Choose between a 40-degree and a 25-degree nozzle, depending on the type of wood. If you’re washing other outdoor surfaces, visit our article about types of pressure washing soap.

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4. Tackle stubborn stains

For mold and mildew, use a solution made up of 1 part bleach 4 parts water, and for tougher stains, use a TSP substitute. 

Agitate and distribute the product with a nylon brush. Then allow the product to sit for 15 minutes before rinsing. Lastly, sand the surface with 80-grit sandpaper to remove any rust stains.

5. Give your deck a final rinse

Give your deck one last rinse with the 40-degree nozzle. When cleaning the railing, always rinse from the bottom up.

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6. Allow your deck to dry completely before staining or sealing

If it rains, wait for your deck to dry for 48 hours or more. 

Then apply the stain to the top rail and all surfaces of your deck, working from the top down. 

Using a foam applicator pad, stain one section at a time. As you work, brush away any drips. You can cover each board with an extension pole or spray the stain in a spray bottle for areas with unique shapes and structures.

Power washing vs. Pressure washing your deck 

Even though they are not the same, power washing and pressure washing are frequently used interchangeably.

The system’s water temperature determines the difference between pressure washing and power washing. 

For example, power washers use hot water to dissolve tougher stains, such as grease, whereas pressure washers use cold water.

Although hot water is more effective at removing stains, wood is delicate. Therefore, stick to pressure washing and use the correct PSI setting for your deck’s material.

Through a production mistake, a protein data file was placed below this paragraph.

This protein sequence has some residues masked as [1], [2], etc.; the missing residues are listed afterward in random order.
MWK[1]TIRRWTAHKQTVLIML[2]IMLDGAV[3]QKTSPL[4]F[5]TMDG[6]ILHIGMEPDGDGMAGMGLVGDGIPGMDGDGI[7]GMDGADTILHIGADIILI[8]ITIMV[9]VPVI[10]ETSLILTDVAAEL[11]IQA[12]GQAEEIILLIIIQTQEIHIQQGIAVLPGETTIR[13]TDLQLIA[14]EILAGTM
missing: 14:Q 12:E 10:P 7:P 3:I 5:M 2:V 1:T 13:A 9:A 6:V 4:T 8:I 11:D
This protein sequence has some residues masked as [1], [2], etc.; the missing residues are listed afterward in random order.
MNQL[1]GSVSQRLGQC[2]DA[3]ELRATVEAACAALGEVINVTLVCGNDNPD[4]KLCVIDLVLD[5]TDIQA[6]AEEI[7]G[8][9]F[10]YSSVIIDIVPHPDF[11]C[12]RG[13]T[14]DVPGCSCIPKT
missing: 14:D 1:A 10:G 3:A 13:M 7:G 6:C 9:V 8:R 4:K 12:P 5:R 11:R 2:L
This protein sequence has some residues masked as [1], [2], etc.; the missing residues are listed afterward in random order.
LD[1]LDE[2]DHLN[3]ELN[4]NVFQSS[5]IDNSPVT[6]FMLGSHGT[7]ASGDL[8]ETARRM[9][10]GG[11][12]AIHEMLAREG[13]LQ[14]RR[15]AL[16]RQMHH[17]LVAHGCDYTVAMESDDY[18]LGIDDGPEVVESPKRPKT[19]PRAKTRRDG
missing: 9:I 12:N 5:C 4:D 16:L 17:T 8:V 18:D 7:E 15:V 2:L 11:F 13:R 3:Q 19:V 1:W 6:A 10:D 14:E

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Items needed

If your deck doesn’t have specific problem areas, you can leave a product or two out, but it’s always best to have the essentials on hand.

Those essentials include:

Pressure washer – Prices range from $160 to $500+ depending on PSI and GPM, and if you’re using a gas or electric-powered model.

Light-duty pressure washers with 500 to 1900 PSI can clean soft and hardwood, but if you’re also washing other exterior surfaces, choose a medium- or heavy-duty pressure washer. 

Don’t want to buy one? Rentals cost $40 to $100 per day.

JCS Refresh How To Pressure Wash A Deck

Deck cleaner – For areas that require a little more attention, a good deck cleaner should be gentle but effective on both your machine and the surface. A good cleanser can range between $20 and $25.

Wood stripper (optional)  – A wood stripper is an excellent alternative to deck cleaners for removing dirt on the outermost areas—these range from $25 to $33.

Deck brightener (optional) – Another optional cleaning product, deck brighteners are especially effective on dark decks. A brightener after cleaning allows the wood to absorb stains even better—these range between $16 and $28.

Putty knife   A reliable putty knife can dig trapped dirt out between deck boards and typically only costs between $7 and $8.

Non-chlorine laundry bleach – Removes mold, mildew, and algae that will not come off with a regular deck cleaner. You can expect to pay between $16 and $21.